return super.onTouchEvent(me);
	}

	protected boolean isFullscreenOpaque() {
		return true;
	}

	class MyRenderer implements GLSurfaceView.Renderer {

		private long time = System.currentTimeMillis();

		public MyRenderer() {
		}

		public void onSurfaceChanged(GL10 gl, int w, int h) {
			if (fb != null) {
				fb.dispose();
			}
			fb = new FrameBuffer(gl, w, h);

			if (master == null) {

				world = new World();
				world.setAmbientLight(20, 20, 20);

				sun = new Light(world);
				sun.setIntensity(250, 250, 250);

				// Create a texture out of the icon...:-)
				Texture texture = new Texture(BitmapHelper.rescale(BitmapHelper.convert(getResources().getDrawable(R.drawable.icon)), 64, 64));
				TextureManager.getInstance().addTexture("texture", texture);

				cube = Primitives.getCube(10);
				cube.calcTextureWrapSpherical();
				cube.setTexture("texture");
				cube.strip();
				cube.build();

				world.addObject(cube);

				Camera cam = world.getCamera();
				cam.moveCamera(Camera.CAMERA_MOVEOUT, 50);
				cam.lookAt(cube.getTransformedCenter());

				SimpleVector sv = new SimpleVector();
				sv.set(cube.getTransformedCenter());
				sv.y -= 100;
				sv.z -= 100;
				sun.setPosition(sv);
				MemoryHelper.compact();

				if (master == null) {
					Logger.log("Saving master Activity!");
					master = HelloWorld.this;
				}
			}
		}

		public void onSurfaceCreated(GL10 gl, EGLConfig config) {
		}

		public void onDrawFrame(GL10 gl) {
			if (touchTurn != 0) {
				cube.rotateY(touchTurn);
				touchTurn = 0;
			}

			if (touchTurnUp != 0) {
				cube.rotateX(touchTurnUp);
				touchTurnUp = 0;
			}

			fb.clear(back);
			world.renderScene(fb);
			world.draw(fb);
			fb.display();

			if (System.currentTimeMillis() - time >= 1000) {
				Logger.log(fps + "fps");
				fps = 0;
				time = System.currentTimeMillis();
			}
			fps++;
		}
	}
}

Comments on the source code

onCreate(Bundle savedInstanceState)

This is the basic setup for an Activity that uses OpenGL ES 1.x. It can be found in many Android examples except for two small parts:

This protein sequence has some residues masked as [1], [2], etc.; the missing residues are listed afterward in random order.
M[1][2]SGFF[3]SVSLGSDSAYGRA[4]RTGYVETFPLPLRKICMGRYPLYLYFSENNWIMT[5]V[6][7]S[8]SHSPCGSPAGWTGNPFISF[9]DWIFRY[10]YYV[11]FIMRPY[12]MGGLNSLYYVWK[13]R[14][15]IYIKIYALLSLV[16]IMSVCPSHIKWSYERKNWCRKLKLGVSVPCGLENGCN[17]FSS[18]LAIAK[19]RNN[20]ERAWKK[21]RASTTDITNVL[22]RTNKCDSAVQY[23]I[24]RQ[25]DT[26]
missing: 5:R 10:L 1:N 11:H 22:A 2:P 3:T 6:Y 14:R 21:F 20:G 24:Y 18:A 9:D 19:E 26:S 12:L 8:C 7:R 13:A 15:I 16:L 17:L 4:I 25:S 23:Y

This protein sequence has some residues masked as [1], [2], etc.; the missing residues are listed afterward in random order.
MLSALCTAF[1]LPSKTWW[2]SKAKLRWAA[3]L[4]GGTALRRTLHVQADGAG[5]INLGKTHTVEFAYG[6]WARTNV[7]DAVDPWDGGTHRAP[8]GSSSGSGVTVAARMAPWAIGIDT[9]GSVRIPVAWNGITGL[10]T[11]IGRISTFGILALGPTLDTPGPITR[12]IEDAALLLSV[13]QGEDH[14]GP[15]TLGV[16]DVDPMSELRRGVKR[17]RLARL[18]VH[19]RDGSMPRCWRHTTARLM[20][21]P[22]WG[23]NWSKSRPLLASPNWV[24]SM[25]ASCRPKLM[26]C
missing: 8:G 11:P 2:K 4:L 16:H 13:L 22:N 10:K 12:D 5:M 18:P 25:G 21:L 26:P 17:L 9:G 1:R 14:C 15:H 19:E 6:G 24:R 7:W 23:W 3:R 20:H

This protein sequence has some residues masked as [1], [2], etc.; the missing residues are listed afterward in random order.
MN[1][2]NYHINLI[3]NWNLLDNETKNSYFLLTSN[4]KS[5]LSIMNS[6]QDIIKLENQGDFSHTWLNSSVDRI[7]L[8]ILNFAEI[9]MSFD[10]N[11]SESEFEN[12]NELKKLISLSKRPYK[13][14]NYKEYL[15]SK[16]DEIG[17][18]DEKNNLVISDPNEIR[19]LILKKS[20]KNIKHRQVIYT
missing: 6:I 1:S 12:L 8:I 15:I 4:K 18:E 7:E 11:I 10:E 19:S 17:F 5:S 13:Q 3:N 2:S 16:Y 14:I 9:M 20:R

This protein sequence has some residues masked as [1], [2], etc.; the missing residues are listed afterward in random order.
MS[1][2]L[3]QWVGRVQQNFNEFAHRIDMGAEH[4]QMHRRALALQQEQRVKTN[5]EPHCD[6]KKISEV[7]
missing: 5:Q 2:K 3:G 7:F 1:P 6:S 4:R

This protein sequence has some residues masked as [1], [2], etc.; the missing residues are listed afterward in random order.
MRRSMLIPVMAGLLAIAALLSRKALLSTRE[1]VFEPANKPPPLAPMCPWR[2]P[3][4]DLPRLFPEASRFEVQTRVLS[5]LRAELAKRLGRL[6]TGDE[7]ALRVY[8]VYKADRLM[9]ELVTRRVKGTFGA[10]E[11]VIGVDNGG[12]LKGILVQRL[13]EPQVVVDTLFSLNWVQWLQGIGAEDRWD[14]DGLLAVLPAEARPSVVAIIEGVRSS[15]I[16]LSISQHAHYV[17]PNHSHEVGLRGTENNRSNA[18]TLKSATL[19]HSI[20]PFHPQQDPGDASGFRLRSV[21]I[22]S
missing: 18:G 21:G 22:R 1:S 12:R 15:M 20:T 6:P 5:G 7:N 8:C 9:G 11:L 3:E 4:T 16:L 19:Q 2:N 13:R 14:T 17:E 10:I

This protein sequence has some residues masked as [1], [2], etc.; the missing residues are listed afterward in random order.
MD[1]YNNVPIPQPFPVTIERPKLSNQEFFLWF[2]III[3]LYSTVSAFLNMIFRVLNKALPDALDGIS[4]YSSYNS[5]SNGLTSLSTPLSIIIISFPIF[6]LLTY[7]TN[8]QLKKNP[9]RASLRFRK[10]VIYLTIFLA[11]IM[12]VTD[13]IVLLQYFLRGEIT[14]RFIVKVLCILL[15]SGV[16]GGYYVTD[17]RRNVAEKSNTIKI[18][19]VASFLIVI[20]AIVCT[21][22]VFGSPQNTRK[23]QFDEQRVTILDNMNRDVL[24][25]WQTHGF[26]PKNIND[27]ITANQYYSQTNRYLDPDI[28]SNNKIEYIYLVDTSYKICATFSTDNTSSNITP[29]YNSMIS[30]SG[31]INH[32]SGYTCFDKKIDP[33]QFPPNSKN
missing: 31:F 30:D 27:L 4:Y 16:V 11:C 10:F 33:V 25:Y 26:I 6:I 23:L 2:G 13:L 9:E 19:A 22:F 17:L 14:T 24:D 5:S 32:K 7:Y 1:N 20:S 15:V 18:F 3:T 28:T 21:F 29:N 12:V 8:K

• The master/copy-lines: With these, i'm doing very basic pause/resume handling. I'm sure that there are better ways but this is the first thing that i came up with, i never had a problem with it and it works fine for me even in complex applications. Feel free to use anything you like instead.
  • The creation of a dedicated EGLConfigChooser: This serves one single purpose, which is to make 3D acceleration on my old Samsung Galaxy. I never came across any other device that required this and i most likely never will. But it doesn't hurt either, so i'm using it in all my OpenGL ES 1.x Activities. If you aren't targetting a real old device running on Android 1.5, you should be save to omit this part. If you are using OpenGL ES 2.0, it's not an issue anyway.
protected void onCreate(Bundle savedInstanceState) {

	Logger.log("onCreate");

	if (master != null) {
		copy(master);
	}

	super.onCreate(savedInstanceState);
	mGLView = new GLSurfaceView(getApplication());

	mGLView.setEGLConfigChooser(new GLSurfaceView.EGLConfigChooser() {
		public EGLConfig chooseConfig(EGL10 egl, EGLDisplay display) {
			// Ensure that we get a 16bit framebuffer. Otherwise, we'll fall
			// back to Pixelflinger on some device (read: Samsung I7500)
			int[] attributes = new int[] { EGL10.EGL_DEPTH_SIZE, 16, EGL10.EGL_NONE };
			EGLConfig[] configs = new EGLConfig[1];
			int[] result = new int[1];
			egl.eglChooseConfig(display, attributes, configs, 1, result);
			return configs[0];
		}
	});

	renderer = new MyRenderer();
	mGLView.setRenderer(renderer);
	setContentView(mGLView);
}
copy(Object src)

Again, this is my way to implement pause/resume/destroy/create of the Activity. It's pretty hacky. The basic idea is to keep a copy of the first instance of the Activity in a static field and copy all other fields to the new one. Again, i don't claim that this is a good solution. But it works for me and i never bothered to find another one.

private void copy(Object src) {
	try {
		Logger.log("Copying data from master Activity!");
		Field[] fs = src.getClass().getDeclaredFields();
		for (Field f : fs) {
			f.setAccessible(true);
			f.set(this, f.get(src));
		}
	} catch (Exception e) {
		throw new RuntimeException(e);
	}
}
onTouchEvent(MotionEvent me)

This is the basic touch event handling. There are two things to note here:

  • The events all set flags/variables to be evaluated in the render thread. They don't fiddle around on jPCT-AE objects directly. That's because that yould interfere with the rendering (which happens in another thread in parallel) and jPCT-AE isn't thread safe, so this wouldn't be a good idea.
  • There's a sleep in there. On older Android versions, the DalvikVM's garbage collection was really slow and the idea was to slow down the processing of touch events, so that less garbage would be created (but you might get choppy controls in return). However, looking at this code, it doesn't seem to make much sense, because in almost every case, the method will returned earlier anyway and it won't reach that sleep in most cases. I'm not sure, what i was thinking here...it might be best to ignore this sleep...
public boolean onTouchEvent(MotionEvent me) {

	if (me.getAction() == MotionEvent.ACTION_DOWN) {
		xpos = me.getX();
		ypos = me.getY();
		return true;
	}

	....

	try {
		Thread.sleep(15);
	} catch (Exception e) {
		// No need for this...
	}

	return super.onTouchEvent(me);
}